Sometimes, all it takes is a one-word prompt to get us writing. Today’s Daily Post writing prompt: AGAINST THE GRAIN.
THE MORE I READ about it the more I realise it is less the revolt of the dissatisfied and the disaffected and more a social movement. It is one of those social movements you don’t really notice until something reveals its true scale. It is not deliberately undercover, just unrevealed. It has been there for quite some time but because its numbers have been modest it was not noticed for what it was becoming.
It defies the conventional wisdom that has been handed down generation after generation since at least the 1950s, maybe before. That wisdom extolled the value of a life path that progressed through getting an education, finding a good job, finding a good partner, going into debt for decades to buy a house, making a family and then retiring. But, now, the world has changed enough to make that lifeway not only tired, but for an increasing number a model that has expired.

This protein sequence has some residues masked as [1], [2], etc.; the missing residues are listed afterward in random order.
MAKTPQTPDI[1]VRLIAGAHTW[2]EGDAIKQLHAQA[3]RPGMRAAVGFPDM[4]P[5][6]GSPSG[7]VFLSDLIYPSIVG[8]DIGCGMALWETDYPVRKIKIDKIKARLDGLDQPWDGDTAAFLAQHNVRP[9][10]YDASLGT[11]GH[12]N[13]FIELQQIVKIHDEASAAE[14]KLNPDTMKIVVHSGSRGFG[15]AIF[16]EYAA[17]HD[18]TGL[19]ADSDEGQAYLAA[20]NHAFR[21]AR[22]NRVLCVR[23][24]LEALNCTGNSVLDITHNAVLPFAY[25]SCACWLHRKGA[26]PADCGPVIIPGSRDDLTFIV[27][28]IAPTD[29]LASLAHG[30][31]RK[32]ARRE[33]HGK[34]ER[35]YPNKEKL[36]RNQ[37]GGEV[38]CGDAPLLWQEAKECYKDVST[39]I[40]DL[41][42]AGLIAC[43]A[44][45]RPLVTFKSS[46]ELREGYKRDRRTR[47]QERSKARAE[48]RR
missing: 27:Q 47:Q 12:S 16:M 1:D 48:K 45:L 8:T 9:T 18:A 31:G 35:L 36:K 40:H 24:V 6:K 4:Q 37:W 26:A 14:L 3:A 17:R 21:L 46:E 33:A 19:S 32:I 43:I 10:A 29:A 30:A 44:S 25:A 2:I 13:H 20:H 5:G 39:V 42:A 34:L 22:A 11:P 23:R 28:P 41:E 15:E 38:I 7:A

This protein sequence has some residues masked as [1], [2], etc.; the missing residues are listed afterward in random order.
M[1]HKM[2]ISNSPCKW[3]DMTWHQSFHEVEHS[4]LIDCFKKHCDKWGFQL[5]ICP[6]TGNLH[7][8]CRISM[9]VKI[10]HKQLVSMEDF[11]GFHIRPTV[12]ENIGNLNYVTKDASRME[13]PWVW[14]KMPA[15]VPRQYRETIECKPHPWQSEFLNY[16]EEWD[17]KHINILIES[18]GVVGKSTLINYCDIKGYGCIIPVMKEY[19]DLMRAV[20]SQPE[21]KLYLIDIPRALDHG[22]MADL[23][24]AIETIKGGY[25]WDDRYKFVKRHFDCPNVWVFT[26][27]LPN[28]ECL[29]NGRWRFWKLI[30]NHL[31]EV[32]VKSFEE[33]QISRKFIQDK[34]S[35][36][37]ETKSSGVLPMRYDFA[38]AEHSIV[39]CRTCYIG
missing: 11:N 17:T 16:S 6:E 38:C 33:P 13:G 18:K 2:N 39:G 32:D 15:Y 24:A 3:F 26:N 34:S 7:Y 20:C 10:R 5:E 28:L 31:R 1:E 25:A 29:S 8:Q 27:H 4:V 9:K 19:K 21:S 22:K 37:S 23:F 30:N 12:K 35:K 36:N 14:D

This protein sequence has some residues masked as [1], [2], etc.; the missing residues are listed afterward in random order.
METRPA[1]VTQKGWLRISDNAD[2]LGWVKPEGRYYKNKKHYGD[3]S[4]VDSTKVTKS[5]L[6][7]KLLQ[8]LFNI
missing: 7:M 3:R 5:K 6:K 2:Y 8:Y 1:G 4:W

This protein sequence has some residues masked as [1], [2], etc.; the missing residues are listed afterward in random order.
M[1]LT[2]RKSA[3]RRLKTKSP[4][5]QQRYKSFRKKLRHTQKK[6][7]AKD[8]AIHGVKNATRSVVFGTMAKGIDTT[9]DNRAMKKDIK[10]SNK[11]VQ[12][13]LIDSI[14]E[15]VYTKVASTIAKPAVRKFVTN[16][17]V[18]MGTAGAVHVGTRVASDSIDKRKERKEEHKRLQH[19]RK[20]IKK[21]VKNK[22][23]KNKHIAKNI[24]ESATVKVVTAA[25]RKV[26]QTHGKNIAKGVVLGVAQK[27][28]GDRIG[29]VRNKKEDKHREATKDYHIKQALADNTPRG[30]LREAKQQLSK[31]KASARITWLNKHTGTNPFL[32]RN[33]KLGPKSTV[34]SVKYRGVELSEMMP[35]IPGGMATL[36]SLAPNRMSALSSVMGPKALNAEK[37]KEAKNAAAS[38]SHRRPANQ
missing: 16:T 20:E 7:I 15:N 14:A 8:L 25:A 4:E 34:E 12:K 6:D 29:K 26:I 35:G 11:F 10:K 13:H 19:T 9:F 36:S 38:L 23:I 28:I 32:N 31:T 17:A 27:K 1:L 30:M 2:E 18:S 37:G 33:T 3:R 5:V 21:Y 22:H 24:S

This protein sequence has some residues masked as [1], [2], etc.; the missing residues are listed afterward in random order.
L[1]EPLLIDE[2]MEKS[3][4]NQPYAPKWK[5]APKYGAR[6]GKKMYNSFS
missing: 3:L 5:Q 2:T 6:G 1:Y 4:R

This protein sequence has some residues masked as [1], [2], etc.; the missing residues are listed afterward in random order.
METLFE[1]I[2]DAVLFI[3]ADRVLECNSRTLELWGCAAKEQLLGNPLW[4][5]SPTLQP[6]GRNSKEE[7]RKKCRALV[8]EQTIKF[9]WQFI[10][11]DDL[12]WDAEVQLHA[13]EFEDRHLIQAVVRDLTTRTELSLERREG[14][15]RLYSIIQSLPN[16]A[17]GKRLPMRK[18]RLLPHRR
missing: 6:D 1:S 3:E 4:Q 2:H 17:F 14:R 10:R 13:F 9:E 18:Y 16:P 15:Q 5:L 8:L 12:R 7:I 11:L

I’m not saying that this life pattern has or will suddenly stop, more that is is becoming less viable. And, also, less attractive. Millions still follow it and most of those, I think, will follow it through their lives. When you have been brought up immersed in it thanks to your family you are likely to adopt it yourself as a matter of course unless something drastic enough shakes you out of it or you meet people who reveal the reality of another lifeway.
One of those other lifeways is not only for younger people but also for those who have lived the conventional wisdom, sometimes for most of their life. Now, like that younger cohort, they seek escape.
A woman who was different
I met one such escapee. Was that what she was? I don’t know. She was a pleasant, easy going woman in her thirties. I met her while visiting a community garden, a place where people cooperate in growing some of the food they eat, though I soon realised that there were also social reasons they get together.
There she was, lithe of build, a wide-brimmed straw hat that did little to contain the mass of curly red hair that spilled below it. She was sitting in the shade of a pergola breaking open dry pods to extract little black seeds from them.
“I live in my van”, she told me when I asked her if she was a local. So, here was a young woman living by choice in her van. I wanted to learn more about how she lived but our conversation was displaced when others came along to help shell seeds.